In 2001, Pat Gelsinger, then the chief technology officer of Intel, made a striking prediction about the future of microchips. If current design trends continue, he said, microchips will be running at 30 gigahertz by the end of the decade. However, he added, at this speed they will be generating more heat per cubic centimetre than a nuclear reactor.
Sure enough, by 2003, Intel and other chip-makers had found that their plans for faster processors were running into trouble. For a chip to speed up, its transistors need to be shrunk, but smaller transistors must consume less power or they overheat. With chip-makers unable to keep to the reduced heat budget, the race for faster chips hit a wall (see diagram).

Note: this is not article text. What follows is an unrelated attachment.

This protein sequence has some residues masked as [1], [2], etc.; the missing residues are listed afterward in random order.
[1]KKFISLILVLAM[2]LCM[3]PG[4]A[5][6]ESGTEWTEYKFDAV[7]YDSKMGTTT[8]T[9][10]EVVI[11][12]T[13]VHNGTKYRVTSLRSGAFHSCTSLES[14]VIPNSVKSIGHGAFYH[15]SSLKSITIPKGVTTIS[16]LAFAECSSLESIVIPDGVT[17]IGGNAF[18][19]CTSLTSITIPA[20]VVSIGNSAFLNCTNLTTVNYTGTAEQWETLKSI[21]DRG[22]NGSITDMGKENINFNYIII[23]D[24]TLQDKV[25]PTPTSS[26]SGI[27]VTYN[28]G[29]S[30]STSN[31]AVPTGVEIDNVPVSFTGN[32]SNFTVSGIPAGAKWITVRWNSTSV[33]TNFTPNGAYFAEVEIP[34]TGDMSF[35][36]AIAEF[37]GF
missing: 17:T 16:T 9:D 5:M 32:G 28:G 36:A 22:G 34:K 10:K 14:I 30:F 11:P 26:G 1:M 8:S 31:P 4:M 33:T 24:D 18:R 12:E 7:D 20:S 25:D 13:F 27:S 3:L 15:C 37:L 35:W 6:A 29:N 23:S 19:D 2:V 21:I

At best, today's microprocessors can operate at just 3GHz or so. To deliver a major performance boost, chip-makers have resorted to putting several processors, or cores, on the same chip. This keeps heat at manageable levels. Just.
From New Scientist
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